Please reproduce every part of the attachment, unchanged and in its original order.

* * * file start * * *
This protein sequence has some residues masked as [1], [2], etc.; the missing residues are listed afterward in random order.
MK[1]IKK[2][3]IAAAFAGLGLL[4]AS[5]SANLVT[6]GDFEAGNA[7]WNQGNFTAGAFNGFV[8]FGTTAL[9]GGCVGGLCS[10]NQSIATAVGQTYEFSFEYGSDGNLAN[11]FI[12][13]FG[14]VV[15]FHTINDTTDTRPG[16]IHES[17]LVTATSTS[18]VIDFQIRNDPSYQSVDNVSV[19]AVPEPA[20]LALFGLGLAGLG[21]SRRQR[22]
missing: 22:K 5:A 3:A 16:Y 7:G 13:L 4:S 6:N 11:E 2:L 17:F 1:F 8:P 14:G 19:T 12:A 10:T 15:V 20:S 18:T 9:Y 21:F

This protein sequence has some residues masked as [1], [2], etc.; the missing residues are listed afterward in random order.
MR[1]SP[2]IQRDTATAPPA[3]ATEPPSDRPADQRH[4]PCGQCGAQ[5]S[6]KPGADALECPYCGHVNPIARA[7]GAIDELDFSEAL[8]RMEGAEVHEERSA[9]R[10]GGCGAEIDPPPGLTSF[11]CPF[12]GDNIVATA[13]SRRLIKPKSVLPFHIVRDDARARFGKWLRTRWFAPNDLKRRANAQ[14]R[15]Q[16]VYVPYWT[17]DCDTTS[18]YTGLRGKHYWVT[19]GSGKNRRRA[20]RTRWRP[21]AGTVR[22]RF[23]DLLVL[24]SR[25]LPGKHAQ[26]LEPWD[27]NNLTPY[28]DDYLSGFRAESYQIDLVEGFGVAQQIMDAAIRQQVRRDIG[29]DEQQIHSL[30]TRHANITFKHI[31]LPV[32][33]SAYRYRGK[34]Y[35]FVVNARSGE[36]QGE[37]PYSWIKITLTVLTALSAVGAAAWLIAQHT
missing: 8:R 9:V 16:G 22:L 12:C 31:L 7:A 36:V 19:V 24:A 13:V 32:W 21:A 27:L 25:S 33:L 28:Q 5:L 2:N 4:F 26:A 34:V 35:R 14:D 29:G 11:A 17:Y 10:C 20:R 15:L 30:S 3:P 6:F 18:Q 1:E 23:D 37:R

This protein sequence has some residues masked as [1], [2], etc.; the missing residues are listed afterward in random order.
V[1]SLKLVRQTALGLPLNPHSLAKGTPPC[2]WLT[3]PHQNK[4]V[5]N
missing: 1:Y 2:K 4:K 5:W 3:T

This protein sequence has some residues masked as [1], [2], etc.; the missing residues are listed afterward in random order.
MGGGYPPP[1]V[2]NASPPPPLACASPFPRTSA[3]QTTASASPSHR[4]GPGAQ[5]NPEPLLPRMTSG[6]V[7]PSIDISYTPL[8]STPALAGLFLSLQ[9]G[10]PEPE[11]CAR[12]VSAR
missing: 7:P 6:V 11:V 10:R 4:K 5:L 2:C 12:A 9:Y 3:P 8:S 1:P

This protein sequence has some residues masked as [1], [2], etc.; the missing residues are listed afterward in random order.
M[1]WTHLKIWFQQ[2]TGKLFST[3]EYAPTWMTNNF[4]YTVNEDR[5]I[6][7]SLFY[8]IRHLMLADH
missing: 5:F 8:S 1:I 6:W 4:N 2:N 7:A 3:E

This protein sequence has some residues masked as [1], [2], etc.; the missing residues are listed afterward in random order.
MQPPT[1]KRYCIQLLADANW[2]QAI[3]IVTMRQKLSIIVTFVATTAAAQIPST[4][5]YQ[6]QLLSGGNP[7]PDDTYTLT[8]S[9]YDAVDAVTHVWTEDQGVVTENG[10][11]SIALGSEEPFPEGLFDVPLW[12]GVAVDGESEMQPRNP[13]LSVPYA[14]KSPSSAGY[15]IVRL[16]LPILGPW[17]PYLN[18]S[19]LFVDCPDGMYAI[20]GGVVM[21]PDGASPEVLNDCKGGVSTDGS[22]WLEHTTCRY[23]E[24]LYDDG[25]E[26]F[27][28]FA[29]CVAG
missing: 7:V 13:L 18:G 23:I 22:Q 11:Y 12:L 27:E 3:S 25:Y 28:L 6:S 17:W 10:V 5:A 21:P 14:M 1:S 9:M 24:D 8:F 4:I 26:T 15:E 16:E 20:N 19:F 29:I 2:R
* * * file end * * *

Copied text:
This protein sequence has some residues masked as [1], [2], etc.; the missing residues are listed afterward in random order.
MK[1]IKK[2][3]IAAAFAGLGLL[4]AS[5]SANLVT[6]GDFEAGNA[7]WNQGNFTAGAFNGFV[8]FGTTAL[9]GGCVGGLCS[10]NQSIATAVGQTYEFSFEYGSDGNLAN[11]FI[12][13]FG[14]VV[15]FHTINDTTDTRPG[16]IHES[17]LVTATSTS[18]VIDFQIRNDPSYQSVDNVSV[19]AVPEPA[20]LALFGLGLAGLG[21]SRRQR[22]
missing: 22:K 5:A 3:A 16:Y 7:G 13:L 4:S 6:N 11:E 2:L 17:F 1:F 8:P 14:G 19:T 12:A 10:T 15:V 20:S 18:T 9:Y 21:F

This protein sequence has some residues masked as [1], [2], etc.; the missing residues are listed afterward in random order.
MR[1]SP[2]IQRDTATAPPA[3]ATEPPSDRPADQRH[4]PCGQCGAQ[5]S[6]KPGADALECPYCGHVNPIARA[7]GAIDELDFSEAL[8]RMEGAEVHEERSA[9]R[10]GGCGAEIDPPPGLTSF[11]CPF[12]GDNIVATA[13]SRRLIKPKSVLPFHIVRDDARARFGKWLRTRWFAPNDLKRRANAQ[14]R[15]Q[16]VYVPYWT[17]DCDTTS[18]YTGLRGKHYWVT[19]GSGKNRRRA[20]RTRWRP[21]AGTVR[22]RF[23]DLLVL[24]SR[25]LPGKHAQ[26]LEPWD[27]NNLTPY[28]DDYLSGFRAESYQIDLVEGFGVAQQIMDAAIRQQVRRDIG[29]DEQQIHSL[30]TRHANITFKHI[31]LPV[32][33]SAYRYRGK[34]Y[35]FVVNARSGE[36]QGE[37]PYSWIKITLTVLTALSAVGAAAWLIAQHT
missing: 8:R 9:V 16:G 22:L 12:C 31:L 7:A 36:V 19:V 24:A 13:V 32:W 21:A 27:L 25:S 33:L 28:Q 5:L 2:N 4:F 26:A 34:V 35:R 14:D 29:G 11:A 17:Y 10:C 20:R 15:L 30:S 3:P 6:F 18:Q 1:E 23:D 37:R

This protein sequence has some residues masked as [1], [2], etc.; the missing residues are listed afterward in random order.
V[1]SLKLVRQTALGLPLNPHSLAKGTPPC[2]WLT[3]PHQNK[4]V[5]N
missing: 1:Y 2:K 4:K 5:W 3:T

This protein sequence has some residues masked as [1], [2], etc.; the missing residues are listed afterward in random order.
MGGGYPPP[1]V[2]NASPPPPLACASPFPRTSA[3]QTTASASPSHR[4]GPGAQ[5]NPEPLLPRMTSG[6]V[7]PSIDISYTPL[8]STPALAGLFLSLQ[9]G[10]PEPE[11]CAR[12]VSAR
missing: 7:P 6:V 11:V 10:R 4:K 5:L 2:C 12:A 9:Y 3:P 8:S 1:P

This protein sequence has some residues masked as [1], [2], etc.; the missing residues are listed afterward in random order.
M[1]WTHLKIWFQQ[2]TGKLFST[3]EYAPTWMTNNF[4]YTVNEDR[5]I[6][7]SLFY[8]IRHLMLADH
missing: 5:F 8:S 1:I 6:W 4:N 2:N 7:A 3:E

This protein sequence has some residues masked as [1], [2], etc.; the missing residues are listed afterward in random order.
MQPPT[1]KRYCIQLLADANW[2]QAI[3]IVTMRQKLSIIVTFVATTAAAQIPST[4][5]YQ[6]QLLSGGNP[7]PDDTYTLT[8]S[9]YDAVDAVTHVWTEDQGVVTENG[10][11]SIALGSEEPFPEGLFDVPLW[12]GVAVDGESEMQPRNP[13]LSVPYA[14]KSPSSAGY[15]IVRL[16]LPILGPW[17]PYLN[18]S[19]LFVDCPDGMYAI[20]GGVVM[21]PDGASPEVLNDCKGGVSTDGS[22]WLEHTTCRY[23]E[24]LYDDG[25]E[26]F[27][28]FA[29]CVAG
missing: 7:V 13:L 18:G 23:I 22:Q 11:Y 12:L 27:E 3:S 25:Y 28:L 6:S 17:W 10:V 5:A 21:P 14:M 1:S 9:M 24:D 8:F 4:I 26:T 15:E 16:E 20:N 19:F 29:I 2:R